09)


ABSTRACT #

027


Preference:

Oral


Presenter:

Tarab Ahmad

Western Illinois University

Department of Chemistry

324 Currens Hall

Macomb, IL 61455

309
-
298
-
1656

tj
-
ahmad@wiu.edu



Investigation of the Use of Room Temperature Ionic Liquids as Organic Mobile Phase Replacements for
Reversed
-
phase Liquid Chromatography.
Tarab Ahmad
a
, Divya Shekar
a
, Vijaya sree Vegesna
a
,
Prashanthi

Kolanupaka
a
, and Tariq Z. Ahmad
b
,
a
Department of Chemistry, Western Illinois University,
Macomb, IL, USA;
b
Macomb Senior High School, Macomb, IL, USA


Ionic liquids or room temperature ionic liquids RTILs are salts with melting points at or close to room

temperature. They are good solvents, highly polar, environmentally benign, nonvolatile, nonflammable,
and stable in air or water. Because of these particular properties, ionic liquids (named as ‘‘green
chemistry’’ solvents) are currently, of considerable

interest in the separation and analysis. RTILs are used
in analytical liquid chromatography either as mobile phase additives or as a replacement for organic
modifiers. Whether they are used as mobile phase additives or as a replacement for organic modifi
er,
RTILs can be used to adjust the selectivity as well as to enhance the chromatographic resolution by
improving the peak shapes. While further progress is required before ionic liquids become mainstream
analytical solvents, results to date commend their
use in various modes of chemical analysis. There has
been little research on ILs used in RP
-
HPLC, and the good properties of ILs have not been exploited
completely. In order to better understand the retention behavior of amino acids on RP
-
HPLC in the
prese
nce of RTIL we are carrying two types of investigations. First the adsorption behavior of some
amino acids on RP stationary phase is investigated using different 1,3 dialkyl
-
substituted imidazolium
salts (R: ethyl, butyl, and octyl) as mobile phase additi
ves. The effects of the chain length of the alkyl
substituent, the concentration of the ionic liquids and the type of counter ions on the adsorption behavior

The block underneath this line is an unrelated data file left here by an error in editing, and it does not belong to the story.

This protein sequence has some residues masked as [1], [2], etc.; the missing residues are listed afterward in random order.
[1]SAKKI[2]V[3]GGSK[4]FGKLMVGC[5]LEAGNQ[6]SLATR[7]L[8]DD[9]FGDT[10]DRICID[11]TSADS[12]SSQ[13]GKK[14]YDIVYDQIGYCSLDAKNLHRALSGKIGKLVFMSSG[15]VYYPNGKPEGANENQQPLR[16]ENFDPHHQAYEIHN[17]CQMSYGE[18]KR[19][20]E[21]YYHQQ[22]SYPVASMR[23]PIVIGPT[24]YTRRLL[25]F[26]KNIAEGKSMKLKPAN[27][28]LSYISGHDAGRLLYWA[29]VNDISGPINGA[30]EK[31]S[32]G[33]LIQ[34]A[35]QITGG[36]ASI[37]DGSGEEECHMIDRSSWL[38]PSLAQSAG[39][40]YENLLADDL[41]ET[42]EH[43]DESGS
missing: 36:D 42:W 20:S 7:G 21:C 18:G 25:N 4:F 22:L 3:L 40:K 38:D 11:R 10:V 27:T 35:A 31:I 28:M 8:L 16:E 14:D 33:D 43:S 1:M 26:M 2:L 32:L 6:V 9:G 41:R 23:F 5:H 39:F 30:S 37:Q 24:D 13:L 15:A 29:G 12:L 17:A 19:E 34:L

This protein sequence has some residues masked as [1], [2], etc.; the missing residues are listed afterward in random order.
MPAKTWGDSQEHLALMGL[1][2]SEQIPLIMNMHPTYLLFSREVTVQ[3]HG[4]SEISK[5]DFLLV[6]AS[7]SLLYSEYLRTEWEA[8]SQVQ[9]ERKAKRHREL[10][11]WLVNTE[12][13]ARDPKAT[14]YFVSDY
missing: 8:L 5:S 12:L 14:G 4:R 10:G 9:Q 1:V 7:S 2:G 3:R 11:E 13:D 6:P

of some amino acids on RP are studied. Second we are investigating adsorption behavior of the same

analytes on RP
-
HPLC using alkylammonium Formate (AAF) ionic liquids (R:

ethyl, propyl and butyl) as
organic mobile phase replacements. The Results of both investigations will be presented.





PREP2010 ABSTRACT/Borg (12
-
1
-
09)


ABSTRACT #

028


Preference
:

Poster


Presenter:


Niklas Borg

Department of Chemical Engineering

Lund University

P.O. Box 124

SE
-
221 00 Lund,
SWEDEN

NiklasBo@chemeng.lth.se



Model for Distributed Pore

Volumes.
Niklas Borg
, Karin Westerberg, Niklas Andersson, Bernt Nilsson,
Department of Chemical Engineering, Lund University, P.O. Box 124, SE
-
221 00 Lund, SWEDEN



As the concentrations of proteins increases in fermentation, the requirements of the downs
tream
processing are also increased. To meet these new requirements, a better understanding of the process is
needed. To easier be able to design a process based on a mathematical model, it is useful to have
different models to choose from. Derivatives can

be hard to remove in a capture column since their
properties are similar to that of the native target protein. [Kelley el al Biotech and Bioeng 101:3 (2008)
553] Size exclusion chromatography has been known to be used for this separation[Cutler], but the
development has been toward other modes of chromatography. The general rate model has been
successfully used to describe what happens inside the particles of those gels, but sometimes this is not
enough. To describe the consequence of size exclusion effect
s on a preparative adsorption column a
model has been implemented to separate volumes of the gel that are competitive for all components to
volumes of the gel that are only accessible for one component. The model has been designed in a way
that does not in
troduce more parameters than a normal kinetic
-
dispersive or general rate model and that
does not interfere with the model for the isotherm. The determination of the voids in the particles will get
an increased influence. The model is based on the assumptio
n that the ligand is homogeneously
distributed in the gel and that the different components can only access the ligand in parts of the gel
where the component is small enough to fit. The gel is then divided into parts where all components can
access the li
gand and the decreasing number of components can access it until there is only one
component left. To make sure that the maximum capacity of the gel for a certain species does not change
with the model a system of equations has to be fulfilled:

epsilon_vol
ume,i = epsilon_volume,component_j
-